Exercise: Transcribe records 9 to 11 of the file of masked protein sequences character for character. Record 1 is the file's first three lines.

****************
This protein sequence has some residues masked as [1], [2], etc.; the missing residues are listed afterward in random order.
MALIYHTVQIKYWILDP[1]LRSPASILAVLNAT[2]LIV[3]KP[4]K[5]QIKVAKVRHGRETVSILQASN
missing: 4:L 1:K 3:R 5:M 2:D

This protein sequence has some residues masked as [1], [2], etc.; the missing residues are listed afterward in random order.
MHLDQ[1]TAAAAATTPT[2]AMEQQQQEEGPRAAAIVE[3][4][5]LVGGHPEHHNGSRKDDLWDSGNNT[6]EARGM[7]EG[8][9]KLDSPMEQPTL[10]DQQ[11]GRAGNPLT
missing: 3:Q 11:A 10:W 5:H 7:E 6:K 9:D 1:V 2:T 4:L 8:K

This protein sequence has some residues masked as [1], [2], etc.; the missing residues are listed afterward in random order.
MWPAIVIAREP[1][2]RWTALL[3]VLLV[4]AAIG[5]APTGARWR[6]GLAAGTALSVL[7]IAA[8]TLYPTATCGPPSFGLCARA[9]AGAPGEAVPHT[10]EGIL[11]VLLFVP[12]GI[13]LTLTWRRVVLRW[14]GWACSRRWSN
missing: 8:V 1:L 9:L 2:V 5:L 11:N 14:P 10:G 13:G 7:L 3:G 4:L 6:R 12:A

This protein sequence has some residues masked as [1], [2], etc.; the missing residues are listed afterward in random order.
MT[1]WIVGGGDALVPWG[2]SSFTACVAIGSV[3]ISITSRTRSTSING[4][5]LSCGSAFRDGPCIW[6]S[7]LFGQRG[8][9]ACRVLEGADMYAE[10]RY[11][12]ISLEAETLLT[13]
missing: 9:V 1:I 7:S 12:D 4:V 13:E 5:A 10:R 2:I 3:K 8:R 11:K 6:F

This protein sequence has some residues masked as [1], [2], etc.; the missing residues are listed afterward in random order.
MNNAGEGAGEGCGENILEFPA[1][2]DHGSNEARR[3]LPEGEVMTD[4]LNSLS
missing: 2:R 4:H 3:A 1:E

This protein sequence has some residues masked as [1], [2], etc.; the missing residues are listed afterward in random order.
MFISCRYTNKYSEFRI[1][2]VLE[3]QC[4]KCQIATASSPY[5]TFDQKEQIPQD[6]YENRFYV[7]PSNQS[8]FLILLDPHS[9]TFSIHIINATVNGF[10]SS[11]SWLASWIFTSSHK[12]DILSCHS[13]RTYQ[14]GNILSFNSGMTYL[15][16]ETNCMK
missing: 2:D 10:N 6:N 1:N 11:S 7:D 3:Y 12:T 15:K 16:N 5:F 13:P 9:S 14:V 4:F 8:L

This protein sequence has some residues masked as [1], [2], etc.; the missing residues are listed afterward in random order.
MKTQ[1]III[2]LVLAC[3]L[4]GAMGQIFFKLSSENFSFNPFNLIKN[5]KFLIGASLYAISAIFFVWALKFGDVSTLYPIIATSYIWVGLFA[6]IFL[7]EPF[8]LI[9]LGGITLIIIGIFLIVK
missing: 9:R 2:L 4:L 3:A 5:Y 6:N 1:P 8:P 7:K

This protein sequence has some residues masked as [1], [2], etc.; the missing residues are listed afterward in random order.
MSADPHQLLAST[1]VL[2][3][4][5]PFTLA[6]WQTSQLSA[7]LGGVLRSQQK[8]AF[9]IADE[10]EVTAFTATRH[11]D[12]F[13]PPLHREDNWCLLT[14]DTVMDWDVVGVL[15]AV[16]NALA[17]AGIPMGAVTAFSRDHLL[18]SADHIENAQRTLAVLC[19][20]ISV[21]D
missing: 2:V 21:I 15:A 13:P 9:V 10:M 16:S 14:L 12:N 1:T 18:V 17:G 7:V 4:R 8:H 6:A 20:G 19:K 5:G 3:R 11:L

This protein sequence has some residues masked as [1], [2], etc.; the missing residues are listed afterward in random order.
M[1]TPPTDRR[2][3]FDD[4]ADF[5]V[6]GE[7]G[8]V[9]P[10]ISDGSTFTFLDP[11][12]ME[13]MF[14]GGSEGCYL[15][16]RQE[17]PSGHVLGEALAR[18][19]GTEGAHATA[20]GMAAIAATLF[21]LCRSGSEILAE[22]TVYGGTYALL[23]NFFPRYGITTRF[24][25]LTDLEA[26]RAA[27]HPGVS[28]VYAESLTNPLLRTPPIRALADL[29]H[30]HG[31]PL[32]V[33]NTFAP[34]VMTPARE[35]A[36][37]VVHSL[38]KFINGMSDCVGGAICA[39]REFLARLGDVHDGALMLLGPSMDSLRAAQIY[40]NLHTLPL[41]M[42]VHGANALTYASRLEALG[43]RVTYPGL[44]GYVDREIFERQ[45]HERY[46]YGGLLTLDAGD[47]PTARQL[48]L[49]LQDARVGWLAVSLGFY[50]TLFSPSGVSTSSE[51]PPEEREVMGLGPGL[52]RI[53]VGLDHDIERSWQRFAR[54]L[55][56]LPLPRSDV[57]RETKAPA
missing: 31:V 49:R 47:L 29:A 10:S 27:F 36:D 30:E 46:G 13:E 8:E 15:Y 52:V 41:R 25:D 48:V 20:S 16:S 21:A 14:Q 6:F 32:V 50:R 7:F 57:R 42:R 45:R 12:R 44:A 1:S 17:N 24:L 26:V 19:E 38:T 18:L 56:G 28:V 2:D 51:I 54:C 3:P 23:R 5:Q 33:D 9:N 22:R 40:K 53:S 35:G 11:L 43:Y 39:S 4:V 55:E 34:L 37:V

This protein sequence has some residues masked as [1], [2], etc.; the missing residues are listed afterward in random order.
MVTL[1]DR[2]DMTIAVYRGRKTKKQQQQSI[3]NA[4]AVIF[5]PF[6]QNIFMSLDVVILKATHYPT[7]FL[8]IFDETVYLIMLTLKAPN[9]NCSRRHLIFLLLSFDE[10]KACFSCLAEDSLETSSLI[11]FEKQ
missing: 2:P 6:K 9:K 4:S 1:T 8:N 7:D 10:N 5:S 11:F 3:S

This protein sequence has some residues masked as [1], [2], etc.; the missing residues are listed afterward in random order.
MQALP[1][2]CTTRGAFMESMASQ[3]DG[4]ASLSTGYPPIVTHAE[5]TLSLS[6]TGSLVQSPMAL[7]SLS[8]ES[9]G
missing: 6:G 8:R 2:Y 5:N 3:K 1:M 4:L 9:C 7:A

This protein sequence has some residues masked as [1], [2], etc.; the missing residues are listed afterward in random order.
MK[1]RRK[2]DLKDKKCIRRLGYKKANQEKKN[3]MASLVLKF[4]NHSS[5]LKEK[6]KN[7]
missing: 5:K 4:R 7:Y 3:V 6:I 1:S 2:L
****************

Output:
This protein sequence has some residues masked as [1], [2], etc.; the missing residues are listed afterward in random order.
M[1]TPPTDRR[2][3]FDD[4]ADF[5]V[6]GE[7]G[8]V[9]P[10]ISDGSTFTFLDP[11][12]ME[13]MF[14]GGSEGCYL[15][16]RQE[17]PSGHVLGEALAR[18][19]GTEGAHATA[20]GMAAIAATLF[21]LCRSGSEILAE[22]TVYGGTYALL[23]NFFPRYGITTRF[24][25]LTDLEA[26]RAA[27]HPGVS[28]VYAESLTNPLLRTPPIRALADL[29]H[30]HG[31]PL[32]V[33]NTFAP[34]VMTPARE[35]A[36][37]VVHSL[38]KFINGMSDCVGGAICA[39]REFLARLGDVHDGALMLLGPSMDSLRAAQIY[40]NLHTLPL[41]M[42]VHGANALTYASRLEALG[43]RVTYPGL[44]GYVDREIFERQ[45]HERY[46]YGGLLTLDAGD[47]PTARQL[48]L[49]LQDARVGWLAVSLGFY[50]TLFSPSGVSTSSE[51]PPEEREVMGLGPGL[52]RI[53]VGLDHDIERSWQRFAR[54]L[55][56]LPLPRSDV[57]RETKAPA
missing: 31:V 49:R 47:L 29:A 10:S 27:F 36:D 30:E 46:G 13:E 8:E 15:Y 52:V 41:R 25:D 48:V 20:S 16:S 21:A 14:Q 6:F 32:V 50:R 7:F 57:R 42:R 45:R 12:R 44:A 1:S 17:N 24:L 26:V 19:E 38:T 18:L 56:G 28:V 2:D 51:I 54:C 3:P 23:R 5:Q 33:D 9:N 22:R 40:K 53:S 35:G 11:L 43:Y 39:S 4:V 55:E 34:L 37:V

This protein sequence has some residues masked as [1], [2], etc.; the missing residues are listed afterward in random order.
MVTL[1]DR[2]DMTIAVYRGRKTKKQQQQSI[3]NA[4]AVIF[5]PF[6]QNIFMSLDVVILKATHYPT[7]FL[8]IFDETVYLIMLTLKAPN[9]NCSRRHLIFLLLSFDE[10]KACFSCLAEDSLETSSLI[11]FEKQ
missing: 2:P 6:K 9:K 4:S 1:T 8:N 7:D 10:N 5:S 11:F 3:S

This protein sequence has some residues masked as [1], [2], etc.; the missing residues are listed afterward in random order.
MQALP[1][2]CTTRGAFMESMASQ[3]DG[4]ASLSTGYPPIVTHAE[5]TLSLS[6]TGSLVQSPMAL[7]SLS[8]ES[9]G
missing: 6:G 8:R 2:Y 5:N 3:K 1:M 4:L 9:C 7:A